The film focuses on Nauru, a small remote island in the Pacific with 10,000 inhabitants. “Anubumin” means “night” in Nauruan, symbolising the darkness that surrounds the island. The film combines a poetic narration and conversations with whistleblowers in Australia. The narration discusses different voids that have shaped the island’s past and future. Firstly, a physical one, as the island consists of calcite and phosphate, which since 1906 have been mined and exported to Australia, to fertilise the former colonisers’ farms. When phosphate extraction came to a stop in the 1980s, Nauru was bankrupt and 80 per cent of the land area uninhabitable. In the 1990s, Nauru became a prime money-laundering haven.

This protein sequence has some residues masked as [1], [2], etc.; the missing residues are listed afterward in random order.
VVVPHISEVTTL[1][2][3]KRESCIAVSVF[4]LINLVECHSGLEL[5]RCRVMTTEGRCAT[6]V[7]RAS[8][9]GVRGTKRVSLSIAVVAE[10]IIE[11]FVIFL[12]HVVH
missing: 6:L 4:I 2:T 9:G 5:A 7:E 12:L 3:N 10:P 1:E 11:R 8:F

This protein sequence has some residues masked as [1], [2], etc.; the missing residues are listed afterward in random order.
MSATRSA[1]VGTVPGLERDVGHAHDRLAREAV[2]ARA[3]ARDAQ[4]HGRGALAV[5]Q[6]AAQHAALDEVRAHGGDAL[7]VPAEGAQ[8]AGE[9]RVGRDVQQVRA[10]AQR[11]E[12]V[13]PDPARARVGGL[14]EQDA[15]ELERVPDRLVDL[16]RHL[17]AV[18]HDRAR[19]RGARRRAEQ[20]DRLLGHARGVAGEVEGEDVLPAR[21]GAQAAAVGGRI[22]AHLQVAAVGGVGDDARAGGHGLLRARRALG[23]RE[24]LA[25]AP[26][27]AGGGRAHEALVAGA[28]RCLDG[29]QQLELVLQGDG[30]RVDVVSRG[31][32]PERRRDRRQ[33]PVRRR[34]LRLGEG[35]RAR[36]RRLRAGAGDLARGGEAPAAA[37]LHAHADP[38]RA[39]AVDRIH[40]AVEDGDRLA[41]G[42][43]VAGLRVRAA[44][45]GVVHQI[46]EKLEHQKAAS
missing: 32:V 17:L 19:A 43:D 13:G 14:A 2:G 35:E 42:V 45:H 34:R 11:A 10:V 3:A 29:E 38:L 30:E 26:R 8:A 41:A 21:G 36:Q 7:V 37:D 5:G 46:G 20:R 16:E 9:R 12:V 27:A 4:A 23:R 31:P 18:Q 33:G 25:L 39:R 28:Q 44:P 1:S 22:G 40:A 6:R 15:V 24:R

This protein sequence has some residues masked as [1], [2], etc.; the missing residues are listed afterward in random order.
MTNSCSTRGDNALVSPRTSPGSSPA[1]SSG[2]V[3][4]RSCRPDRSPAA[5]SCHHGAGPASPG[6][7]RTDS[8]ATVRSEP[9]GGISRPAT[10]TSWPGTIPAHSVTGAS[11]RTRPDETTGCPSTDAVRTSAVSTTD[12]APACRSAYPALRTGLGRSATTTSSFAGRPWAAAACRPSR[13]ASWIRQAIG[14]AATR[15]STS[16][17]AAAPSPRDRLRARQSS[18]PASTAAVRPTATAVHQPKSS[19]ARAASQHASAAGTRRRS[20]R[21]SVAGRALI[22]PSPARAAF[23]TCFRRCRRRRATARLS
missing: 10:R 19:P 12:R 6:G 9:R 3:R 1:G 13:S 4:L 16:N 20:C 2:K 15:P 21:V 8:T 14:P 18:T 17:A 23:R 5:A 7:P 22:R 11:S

Today Nauru is involved in the “disappearance of people” – housing one of Australia’s offshore refugee detention centres, where access is restricted. Four whistleblowers, who worked as doctors and nurses in the detention centre, describe the institutionalised human rights violations in offshore detention. Today a new void threatens the island, rising sea levels threaten the coastal edge, which is the only area left for its inhabitants to live. The people who warden the political and economic refugees of today may well become climate refugees of tomorrow.